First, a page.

When I first went looking for flats, I found a house with an upstairs that was self-contained, but with house-kitchen downstairs where there were three more rooms and an orchard worker already renting one of the rooms. Upstairs was being rented for about $240 /wk and I was ready to jump on it since I had full-time work, and even on minimum wage I was willing to make sacrifices just to have that personal space to myself. Unfortunately, the house was sold within the week. This flat came along and I snatched it up after a really positive look-in, and although the flatmates are still positive people who I like, I can't help feeling I have little in common with people who do a lot of kayaking, trail biking, snowboarding, and are both skippers during the summer tourist months. And they love watching Rugby (audible groan).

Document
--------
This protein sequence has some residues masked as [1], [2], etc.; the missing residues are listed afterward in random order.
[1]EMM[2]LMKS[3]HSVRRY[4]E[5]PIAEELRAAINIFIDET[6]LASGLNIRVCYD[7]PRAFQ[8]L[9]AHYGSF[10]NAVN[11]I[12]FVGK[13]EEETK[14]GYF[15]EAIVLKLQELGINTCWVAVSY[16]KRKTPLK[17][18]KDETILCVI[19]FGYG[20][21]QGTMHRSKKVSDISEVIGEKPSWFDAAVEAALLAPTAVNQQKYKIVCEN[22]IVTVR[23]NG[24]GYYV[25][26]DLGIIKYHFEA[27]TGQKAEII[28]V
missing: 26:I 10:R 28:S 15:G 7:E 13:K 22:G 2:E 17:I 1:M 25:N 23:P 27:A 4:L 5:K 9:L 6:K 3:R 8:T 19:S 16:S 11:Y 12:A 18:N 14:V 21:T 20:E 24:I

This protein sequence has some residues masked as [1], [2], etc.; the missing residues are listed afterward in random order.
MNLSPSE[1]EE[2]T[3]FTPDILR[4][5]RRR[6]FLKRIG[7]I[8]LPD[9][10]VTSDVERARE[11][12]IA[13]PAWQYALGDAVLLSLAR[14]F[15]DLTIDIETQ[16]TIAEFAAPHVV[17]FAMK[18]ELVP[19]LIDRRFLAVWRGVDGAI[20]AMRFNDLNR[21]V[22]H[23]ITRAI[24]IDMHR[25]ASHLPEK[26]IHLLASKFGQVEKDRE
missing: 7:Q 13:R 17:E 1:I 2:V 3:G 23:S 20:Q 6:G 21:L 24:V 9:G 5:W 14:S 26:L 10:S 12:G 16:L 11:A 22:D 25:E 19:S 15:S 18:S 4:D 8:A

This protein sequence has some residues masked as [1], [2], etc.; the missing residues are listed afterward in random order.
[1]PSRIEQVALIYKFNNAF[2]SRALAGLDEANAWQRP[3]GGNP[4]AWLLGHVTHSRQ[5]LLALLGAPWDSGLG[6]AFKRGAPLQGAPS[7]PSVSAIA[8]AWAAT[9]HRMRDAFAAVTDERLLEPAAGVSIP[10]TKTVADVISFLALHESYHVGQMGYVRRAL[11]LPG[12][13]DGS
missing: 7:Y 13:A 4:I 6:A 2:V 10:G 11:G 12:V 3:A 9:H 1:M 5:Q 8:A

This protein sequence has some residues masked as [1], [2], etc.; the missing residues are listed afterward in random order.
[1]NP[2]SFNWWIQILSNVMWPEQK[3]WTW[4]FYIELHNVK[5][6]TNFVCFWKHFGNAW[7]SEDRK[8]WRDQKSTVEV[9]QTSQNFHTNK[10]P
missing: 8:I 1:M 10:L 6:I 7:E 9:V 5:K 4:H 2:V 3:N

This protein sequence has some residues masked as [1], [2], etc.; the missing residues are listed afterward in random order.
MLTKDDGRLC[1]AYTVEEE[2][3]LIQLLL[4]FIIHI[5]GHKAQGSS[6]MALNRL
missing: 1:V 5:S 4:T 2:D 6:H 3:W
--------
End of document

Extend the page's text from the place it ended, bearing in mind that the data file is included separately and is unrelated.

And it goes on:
And I like books.
I left music. I wanted no part in chasing something that gave nothing back. I gave everything I had to it, every emotion I felt, every spare piece of time to scrape and sculpt songs out of, but ultimately, I had no way of presenting these songs to the world. At least not without the support of others. That support seemed to come and go but never stuck around to help out in the long run. I just ended up feeling like I was at square one all over again, every time. Most musicians make steps that move their goals forward, but every step I took ended me up right back at the start like I was restarting a race I had already run many times and got nowhere with.